Energy Tomorrow Blog
Posted July 18, 2019
Domestic oil production continues to benefit the U.S. – increasing energy security and driving economic growth – and cushion the economy as well as American consumers against global events that in the past impacted energy supplies, costs and prices.
Strength stemming from the U.S. energy revolution is seen in API’s latest Monthly Statistical Report (MSR), with U.S. crude oil exports setting a new record in June at 3.3 million barrels per day (mb/d), which represents growth of 1.1 mb/d over June 2018. Moreover, U.S. petroleum net imports fell to 1.3 mb/d in June from 2.9 mb/d in June 2018 – a major step closer to the U.S. becoming a net exporter of oil.
In other words, the U.S. has continued to supply virtually all of the world’s growing oil needs for transportation and industry, which has increased the stability of the global supply while generally lessening energy-related tensions.
Posted June 20, 2019
API’s latest Monthly Statistical Report (MSR) underscores just how much recent oil production growth exceeded the pace of record U.S. domestic needs and crude oil exports, resulting in higher inventories. This production and cushion for the market have kept oil and fuel prices low, and all these factors have contributed to a stronger economy with greater U.S. energy security.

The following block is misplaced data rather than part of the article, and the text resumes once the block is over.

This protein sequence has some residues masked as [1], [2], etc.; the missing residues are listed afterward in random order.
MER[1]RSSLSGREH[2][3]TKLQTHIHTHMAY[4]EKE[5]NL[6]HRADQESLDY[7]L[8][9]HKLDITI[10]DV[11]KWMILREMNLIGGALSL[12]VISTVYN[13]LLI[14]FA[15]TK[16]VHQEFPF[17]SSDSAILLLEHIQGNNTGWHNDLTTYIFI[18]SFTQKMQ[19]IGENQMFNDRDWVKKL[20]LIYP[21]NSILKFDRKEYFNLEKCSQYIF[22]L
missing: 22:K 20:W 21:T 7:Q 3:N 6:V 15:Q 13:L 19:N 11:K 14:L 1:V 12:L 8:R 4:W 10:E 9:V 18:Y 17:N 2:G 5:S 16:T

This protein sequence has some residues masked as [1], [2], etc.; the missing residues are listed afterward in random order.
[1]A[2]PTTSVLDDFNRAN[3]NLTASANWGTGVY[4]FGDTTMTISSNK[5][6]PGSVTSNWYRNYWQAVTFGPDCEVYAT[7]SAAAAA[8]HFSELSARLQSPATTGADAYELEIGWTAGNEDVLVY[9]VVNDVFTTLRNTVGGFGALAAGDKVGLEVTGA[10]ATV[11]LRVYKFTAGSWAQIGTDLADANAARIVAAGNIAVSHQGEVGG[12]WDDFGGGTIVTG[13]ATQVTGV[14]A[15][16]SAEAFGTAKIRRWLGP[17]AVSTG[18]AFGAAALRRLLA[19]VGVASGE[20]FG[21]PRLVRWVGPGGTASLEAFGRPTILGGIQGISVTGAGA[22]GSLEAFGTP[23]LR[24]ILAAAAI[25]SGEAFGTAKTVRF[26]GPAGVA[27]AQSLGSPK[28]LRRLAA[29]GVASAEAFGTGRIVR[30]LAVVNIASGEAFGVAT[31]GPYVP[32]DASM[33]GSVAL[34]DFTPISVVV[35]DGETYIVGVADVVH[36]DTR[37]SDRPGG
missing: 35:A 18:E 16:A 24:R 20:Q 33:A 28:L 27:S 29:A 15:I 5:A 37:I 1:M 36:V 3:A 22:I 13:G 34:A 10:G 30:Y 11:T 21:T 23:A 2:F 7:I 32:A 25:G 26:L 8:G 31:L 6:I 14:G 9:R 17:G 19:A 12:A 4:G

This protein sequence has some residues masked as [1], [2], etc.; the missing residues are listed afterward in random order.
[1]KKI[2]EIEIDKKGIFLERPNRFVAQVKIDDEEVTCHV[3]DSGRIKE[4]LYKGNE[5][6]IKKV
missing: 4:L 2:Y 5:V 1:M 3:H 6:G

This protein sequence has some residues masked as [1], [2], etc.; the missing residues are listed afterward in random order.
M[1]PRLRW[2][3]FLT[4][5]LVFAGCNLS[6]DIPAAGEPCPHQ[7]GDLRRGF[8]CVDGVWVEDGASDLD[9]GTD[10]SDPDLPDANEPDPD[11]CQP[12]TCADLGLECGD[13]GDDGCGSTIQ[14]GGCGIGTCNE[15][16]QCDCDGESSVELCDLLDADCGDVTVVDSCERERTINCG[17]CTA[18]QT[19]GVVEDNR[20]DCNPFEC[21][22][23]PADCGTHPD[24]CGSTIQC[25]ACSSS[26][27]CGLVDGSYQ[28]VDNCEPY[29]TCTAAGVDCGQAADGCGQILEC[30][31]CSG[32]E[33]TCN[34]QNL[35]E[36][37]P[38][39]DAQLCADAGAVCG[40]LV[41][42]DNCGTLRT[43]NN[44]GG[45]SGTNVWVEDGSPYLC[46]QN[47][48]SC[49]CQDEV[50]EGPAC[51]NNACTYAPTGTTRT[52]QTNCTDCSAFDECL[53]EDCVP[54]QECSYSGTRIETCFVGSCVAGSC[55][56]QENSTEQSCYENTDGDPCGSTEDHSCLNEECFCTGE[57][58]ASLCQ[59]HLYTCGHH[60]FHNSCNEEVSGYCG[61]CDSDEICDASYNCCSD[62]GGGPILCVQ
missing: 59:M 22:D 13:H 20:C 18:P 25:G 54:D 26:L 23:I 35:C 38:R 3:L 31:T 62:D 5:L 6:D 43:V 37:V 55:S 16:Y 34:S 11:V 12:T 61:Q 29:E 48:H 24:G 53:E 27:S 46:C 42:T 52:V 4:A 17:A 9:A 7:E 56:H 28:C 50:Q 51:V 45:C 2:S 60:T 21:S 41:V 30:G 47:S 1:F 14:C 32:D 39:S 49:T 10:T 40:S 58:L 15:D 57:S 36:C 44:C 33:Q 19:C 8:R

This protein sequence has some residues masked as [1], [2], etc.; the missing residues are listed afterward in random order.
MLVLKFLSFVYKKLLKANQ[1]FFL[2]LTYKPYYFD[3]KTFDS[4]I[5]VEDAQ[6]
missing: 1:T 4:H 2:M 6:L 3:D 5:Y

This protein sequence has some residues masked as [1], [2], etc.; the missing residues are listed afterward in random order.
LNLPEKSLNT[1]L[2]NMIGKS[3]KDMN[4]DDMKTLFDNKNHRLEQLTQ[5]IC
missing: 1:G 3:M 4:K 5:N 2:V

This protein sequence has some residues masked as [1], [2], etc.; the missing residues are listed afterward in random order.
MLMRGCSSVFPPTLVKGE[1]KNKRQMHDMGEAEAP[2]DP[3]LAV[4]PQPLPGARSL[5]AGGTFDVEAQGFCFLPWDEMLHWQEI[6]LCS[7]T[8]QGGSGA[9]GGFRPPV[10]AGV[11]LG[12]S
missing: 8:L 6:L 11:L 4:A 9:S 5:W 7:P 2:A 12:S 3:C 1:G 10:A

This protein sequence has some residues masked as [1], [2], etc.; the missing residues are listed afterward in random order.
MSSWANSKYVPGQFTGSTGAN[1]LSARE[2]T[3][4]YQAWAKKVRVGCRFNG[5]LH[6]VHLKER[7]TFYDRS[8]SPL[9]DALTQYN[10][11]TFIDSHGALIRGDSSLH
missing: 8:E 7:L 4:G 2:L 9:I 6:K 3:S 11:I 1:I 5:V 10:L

Along with the separate Industry Outlook presentation, covering energy market developments for the second quarter of 2019, we see U.S. oil and natural gas output continuing to set records, helped by low breakeven prices and productivity that underpin the longevity of the domestic energy revolution –as we discussed here.
Posted June 12, 2019
The U.S. energy revolution continues to surge ahead – but you might not know it from some recent headlines: “The Shale Boom Is About To Go Bust” (Oil Price.com); “Oil Wells Aren’t Producing as Much as Forecast” (Wall Street Journal); “U.S. Oil Production Is Headed For A Quick Decline” (Oil Price.com)
Actually, domestic natural gas and oil production continues to expand. See API’s most recent Monthly Statistical Report. For some of the same reasons economists are so bad at predicting recessions, sometimes analysts may struggle to accurately project where U.S. energy is heading. After all, the shale revolution’s prospects have been underestimated since it launched.
Posted May 1, 2019
With summer driving season almost here, nationwide average gasoline prices were $2.88 per gallon as of April 30, according to the American Automobile Association, identical to what they were one year ago when adjusted for price inflation. This good news for consumers is due, at least in part, to record-breaking domestic oil production, which has put downward pressure on global prices for crude oil, the main factor in determining prices as the fuel pump.
While the current price may be the same when you pull up to pump, some notable things have changed behind the scenes.
Posted April 18, 2019
Although we often say energy and economic growth go hand-in-hand, it’s refreshing to highlight tangible examples. API’s new economic indicator, which was first released December 2018, is one to watch.
For the past four months, API’s Distillate Economic Indicator (DEI) has correctly anticipated changes in total U.S. industrial production, which is important to the U.S. economy and ultimately things like jobs, interest rates and the exchange value of the U.S. dollar.
Posted April 10, 2019